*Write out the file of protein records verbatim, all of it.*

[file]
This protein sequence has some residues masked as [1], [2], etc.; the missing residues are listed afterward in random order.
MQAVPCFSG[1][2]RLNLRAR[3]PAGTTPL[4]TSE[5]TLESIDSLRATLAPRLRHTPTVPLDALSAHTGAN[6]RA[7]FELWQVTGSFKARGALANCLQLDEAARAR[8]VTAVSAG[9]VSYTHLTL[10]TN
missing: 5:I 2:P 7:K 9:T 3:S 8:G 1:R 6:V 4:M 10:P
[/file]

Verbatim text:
This protein sequence has some residues masked as [1], [2], etc.; the missing residues are listed afterward in random order.
MQAVPCFSG[1][2]RLNLRAR[3]PAGTTPL[4]TSE[5]TLESIDSLRATLAPRLRHTPTVPLDALSAHTGAN[6]RA[7]FELWQVTGSFKARGALANCLQLDEAARAR[8]VTAVSAG[9]VSYTHLTL[10]TN
missing: 5:I 2:P 7:K 9:T 3:S 8:G 1:R 6:V 4:M 10:P